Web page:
combined, have a negative bearing on earning potential (Hadley, 2002).
Uninsured individuals also pose a risk to the insured population. When an abundance of
uninsured families reside in one community, those with coverage often find it difficult to locate
the needed care and tend to be unsatisfied with the care they do receive. This is because health
care providers and hospitals usually set up practice or make investments in communities with
high rates of insurance (America's Uninsured, 2009).
Many Americans, whom are gainfully employed, with good health insurance coverage,
feel the uninsured or underinsured are not motivated. We often hear negative statements like,
“They need to attend college!” “Stop living off the system!” “They need to get a job.” This is
myth number one. The article, Dispelling Myths About Health Insurance, states eight out of ten
families without insurance are employed (Shomon, n.d.). The article by Shomon goes on to
debunk myths Americans believe to be true. Another common misconception is thinking the
uninsured are not at an increased risk for health problems. Women with breast cancer and men
with colon cancer are twice as likely to die from the disease as compared to their counterparts
who have insurance (Shomon, n.d.). Plenty of Americans feel the uninsured can always get care
if they need it. The fact is, those without coverage prolong getting proper medical care, suffer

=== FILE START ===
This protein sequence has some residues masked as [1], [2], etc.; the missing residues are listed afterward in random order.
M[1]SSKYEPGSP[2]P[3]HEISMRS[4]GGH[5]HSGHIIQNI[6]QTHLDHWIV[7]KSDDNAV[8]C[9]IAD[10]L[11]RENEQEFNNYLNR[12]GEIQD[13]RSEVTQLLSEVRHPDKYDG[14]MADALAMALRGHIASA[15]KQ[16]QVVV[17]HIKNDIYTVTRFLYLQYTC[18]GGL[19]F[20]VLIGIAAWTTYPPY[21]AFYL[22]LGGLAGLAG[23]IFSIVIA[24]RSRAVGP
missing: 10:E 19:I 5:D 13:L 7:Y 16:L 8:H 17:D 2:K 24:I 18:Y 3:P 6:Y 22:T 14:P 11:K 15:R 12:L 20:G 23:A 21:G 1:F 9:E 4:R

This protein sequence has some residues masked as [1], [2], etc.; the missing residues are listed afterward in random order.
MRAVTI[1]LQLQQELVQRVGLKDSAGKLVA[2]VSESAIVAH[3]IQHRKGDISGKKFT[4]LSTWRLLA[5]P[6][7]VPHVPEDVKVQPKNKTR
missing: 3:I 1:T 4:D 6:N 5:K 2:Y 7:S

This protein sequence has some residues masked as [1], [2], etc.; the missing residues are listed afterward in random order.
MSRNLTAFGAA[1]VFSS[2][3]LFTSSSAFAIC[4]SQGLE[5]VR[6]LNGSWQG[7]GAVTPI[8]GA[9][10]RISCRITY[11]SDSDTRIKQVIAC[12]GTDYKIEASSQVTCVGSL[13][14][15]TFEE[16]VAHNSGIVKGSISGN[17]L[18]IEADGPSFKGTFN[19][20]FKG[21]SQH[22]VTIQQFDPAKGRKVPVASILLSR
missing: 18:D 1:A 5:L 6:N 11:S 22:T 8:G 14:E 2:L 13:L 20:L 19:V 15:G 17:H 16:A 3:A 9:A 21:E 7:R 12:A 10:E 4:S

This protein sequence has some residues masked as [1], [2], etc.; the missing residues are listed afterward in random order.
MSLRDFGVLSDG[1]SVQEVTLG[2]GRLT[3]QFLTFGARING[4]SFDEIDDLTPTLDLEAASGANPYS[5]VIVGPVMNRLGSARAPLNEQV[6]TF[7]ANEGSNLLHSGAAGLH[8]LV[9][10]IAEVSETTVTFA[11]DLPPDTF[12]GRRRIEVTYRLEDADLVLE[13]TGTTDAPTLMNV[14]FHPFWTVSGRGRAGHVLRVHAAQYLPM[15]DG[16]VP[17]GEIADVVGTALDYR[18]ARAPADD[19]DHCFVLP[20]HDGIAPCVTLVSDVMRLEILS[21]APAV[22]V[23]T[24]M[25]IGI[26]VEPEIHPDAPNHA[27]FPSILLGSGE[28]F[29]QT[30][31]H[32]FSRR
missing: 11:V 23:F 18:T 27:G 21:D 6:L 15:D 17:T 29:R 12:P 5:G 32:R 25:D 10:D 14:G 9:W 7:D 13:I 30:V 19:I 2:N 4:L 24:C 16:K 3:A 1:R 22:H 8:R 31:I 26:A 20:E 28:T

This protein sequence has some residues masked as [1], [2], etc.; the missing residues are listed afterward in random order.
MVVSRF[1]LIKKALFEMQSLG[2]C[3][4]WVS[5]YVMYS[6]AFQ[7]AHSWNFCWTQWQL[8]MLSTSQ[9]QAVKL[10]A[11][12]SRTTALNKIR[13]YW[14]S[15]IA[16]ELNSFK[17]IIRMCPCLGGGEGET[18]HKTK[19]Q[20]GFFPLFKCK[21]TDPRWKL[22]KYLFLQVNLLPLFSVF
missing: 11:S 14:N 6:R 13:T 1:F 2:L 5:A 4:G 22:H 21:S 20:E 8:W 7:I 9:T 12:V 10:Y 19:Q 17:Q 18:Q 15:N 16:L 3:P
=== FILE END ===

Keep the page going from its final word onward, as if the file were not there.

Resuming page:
with illness longer and die younger (Shomon, n.d.). Lastly, according to Shomon, Americans
believe not having insurance does not pose any financial risks. However, unpaid medical bills
are the number one reason bankruptcy is declared (Shomon, n.d.).
The purpose of discussing the uninsured as a vulnerable population is to draw attention to
the inequalities, such as access to health care. Pender et al. (2011) discuss that higher
socioeconomic status directly correlates with more access to health care because having a higher
socioeconomic status relates to increased health care coverage (p.288). Similarly, low
socioeconomic status accounts for inequalities in access to health care related to lack of health
insurance (Pender et al., 2011, p.288). This is relevant to the field of nursing because the first
step to minimizing these disparities is acknowledging that they exist.
Pauly and Pagan (2007) discuss in their article that one benefit to increasing the number
of people insured will be the improvement in the quality of services provided when more people
in the community are insured. This is related to the fact that more practitioners will be drawn to
the area providing a wider range of health care options (Pauly & Pagan, 2007). Lack of health
care leads to an increase in cost to providers and an increase in public as well as private
spending; to compensate for the cost of the uninsured (Pauly & Pagan, 2007).
Lack of heath care to vulnerable populations has always been a topic of concern for
nursing. Nurses struggle in hospitals and clinics to get their patients access to the proper medical
treatment they desperately need. By understanding that a health disparity exists we, as
Americans, can work to change this inequality. Promoting universal access to quality health care